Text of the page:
Lott attacks Tom Smith

On pages 36-37 of The Bias Against Guns Lott attacks Tom Smith:

A few years ago, while I was doing research at the University of Chicago,I had lunch with Tom Smith, who is the director of the General Social Survey at the National Opinion Research Center (NORC). This private organization conducts many important national surveys for the government as well as other clients. During lunch Tom mentioned how important he thought the General Social Survey was. He felt the large drop in gun ownership implied by his survey would “make it easier for politicians to do the right thing on guns” and pass more restrictive regulations. His surveys have traditionally shown one of the lowest gun ownership rates among any of the surveys: for example, almost 20 percentage points lower than recent polling John Zogby. After Tom made his comment about politicians, I didn’t ask him whether he had deliberately phrased his questions in such a manner to obtain an artificially low gun ownership rate. But the question certainly crossed my mind. Possibly Tom is still right and Zogby and others are wrong.

  1. So Lott believes that if a survey gives a result that differs greatly from other surveys and in a direction that favours the views of the designer it is reasonable to suspect that that the survey was contrived to give that result.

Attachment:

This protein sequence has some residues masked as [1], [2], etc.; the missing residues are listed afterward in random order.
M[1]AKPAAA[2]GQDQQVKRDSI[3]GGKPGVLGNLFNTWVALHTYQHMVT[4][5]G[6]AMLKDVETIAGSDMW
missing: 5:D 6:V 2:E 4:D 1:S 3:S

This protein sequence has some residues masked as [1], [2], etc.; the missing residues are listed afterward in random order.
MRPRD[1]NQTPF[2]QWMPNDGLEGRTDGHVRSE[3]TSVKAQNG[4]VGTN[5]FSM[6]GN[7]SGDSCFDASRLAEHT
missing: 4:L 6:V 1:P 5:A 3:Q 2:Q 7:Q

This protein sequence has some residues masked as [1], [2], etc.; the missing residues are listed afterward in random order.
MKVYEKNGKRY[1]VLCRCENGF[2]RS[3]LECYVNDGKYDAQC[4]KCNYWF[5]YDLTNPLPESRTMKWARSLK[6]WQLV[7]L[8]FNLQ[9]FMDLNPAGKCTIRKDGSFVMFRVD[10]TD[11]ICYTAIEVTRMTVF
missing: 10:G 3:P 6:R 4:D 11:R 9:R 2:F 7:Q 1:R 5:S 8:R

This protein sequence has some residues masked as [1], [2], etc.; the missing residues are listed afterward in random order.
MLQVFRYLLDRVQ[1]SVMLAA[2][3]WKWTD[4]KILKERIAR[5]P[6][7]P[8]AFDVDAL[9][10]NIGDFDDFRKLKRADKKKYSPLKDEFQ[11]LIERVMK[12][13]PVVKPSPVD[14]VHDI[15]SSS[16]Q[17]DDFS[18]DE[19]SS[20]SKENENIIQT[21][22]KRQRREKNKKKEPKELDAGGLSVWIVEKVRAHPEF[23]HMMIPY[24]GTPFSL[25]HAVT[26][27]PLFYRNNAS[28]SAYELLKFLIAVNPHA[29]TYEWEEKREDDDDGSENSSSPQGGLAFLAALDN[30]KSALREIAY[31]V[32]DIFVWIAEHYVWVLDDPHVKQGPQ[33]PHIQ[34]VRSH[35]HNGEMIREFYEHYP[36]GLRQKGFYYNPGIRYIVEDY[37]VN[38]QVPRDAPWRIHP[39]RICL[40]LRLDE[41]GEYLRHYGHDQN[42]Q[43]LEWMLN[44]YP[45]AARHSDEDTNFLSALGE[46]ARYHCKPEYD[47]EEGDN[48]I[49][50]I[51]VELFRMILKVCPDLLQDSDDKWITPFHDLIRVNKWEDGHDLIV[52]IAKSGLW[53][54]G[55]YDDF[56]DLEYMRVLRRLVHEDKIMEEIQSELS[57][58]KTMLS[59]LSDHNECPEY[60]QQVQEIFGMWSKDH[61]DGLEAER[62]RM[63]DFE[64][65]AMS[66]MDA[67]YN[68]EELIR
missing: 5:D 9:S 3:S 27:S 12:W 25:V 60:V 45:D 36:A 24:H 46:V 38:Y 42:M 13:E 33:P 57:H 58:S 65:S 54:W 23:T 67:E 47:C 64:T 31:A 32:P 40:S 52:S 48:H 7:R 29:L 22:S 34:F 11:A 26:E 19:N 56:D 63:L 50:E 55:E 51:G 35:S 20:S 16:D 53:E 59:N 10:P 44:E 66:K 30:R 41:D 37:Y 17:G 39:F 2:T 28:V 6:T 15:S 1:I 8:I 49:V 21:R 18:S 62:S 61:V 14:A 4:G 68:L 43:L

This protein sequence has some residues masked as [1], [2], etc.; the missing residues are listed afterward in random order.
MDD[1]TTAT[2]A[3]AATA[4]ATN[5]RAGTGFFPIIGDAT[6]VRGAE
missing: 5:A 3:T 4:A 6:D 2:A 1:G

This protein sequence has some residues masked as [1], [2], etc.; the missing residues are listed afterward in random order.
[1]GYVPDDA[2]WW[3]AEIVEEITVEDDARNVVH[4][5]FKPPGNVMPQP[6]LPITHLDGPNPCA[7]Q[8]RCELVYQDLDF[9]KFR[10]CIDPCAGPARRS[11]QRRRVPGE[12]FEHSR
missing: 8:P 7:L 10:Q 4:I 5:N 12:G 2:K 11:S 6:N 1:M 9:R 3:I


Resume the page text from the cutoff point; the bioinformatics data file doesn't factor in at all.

2. Lott seems to think that the GSS is run in the same haphazard fashion as his own survey, with Smith writing the questions himself without consulting any experts. In fact, Smith did not write the GSS questions on gun ownership—they date back to 1973, before Smith was associated with the GSS.
  3. Tom Smith did not tell Lott that his survey would “make it easier for politicians to do the right thing on guns”. I asked him about it and he replied:

    I have no public views on gun control and am in no way pro or anti-gun nor pro or anti-gun control. To the extent that his statement implies that I favor gun control or have any position on changes in public policy regarding guns, it misrepresents my position. It possible that I stated as a fact that lower levels of gun ownership would strengthen the pro-gun control political position, but I did not and do not either favor or oppose such a development.

  4. The GSS does not give a household gun ownership rate 20 points lower than other surveys. The rate is actually much closer (Zogby 46%, 2002 GSS 36.5%). Lott has confused personal gun ownership rates with household gun ownership rates. The GSS also asks if the gun is personally owned, and the 2002 GSS found that 26% of people personally owned a gun. The Zogby poll asked “Do you or anyone in your home own a gun” (my emphasis). Lott ignored the “or anyone in your home” part of the question. On page 83 of The Bias Against Guns he multiplies the 46% household gun ownership from the Zogby poll by the number of adults in the US to come up with an erroneous estimate of 94 million gun owners in the US. The GSS is only 20 percentage points lower because Lott has mistakenly compared household ownership from Zogby with personal ownership from the GSS.

So, in one paragraph Lott managed to misrepresent Smith’s position, misunderstand the survey data in question, mistake the author of the GSS questions and mount a personal attack on Smith.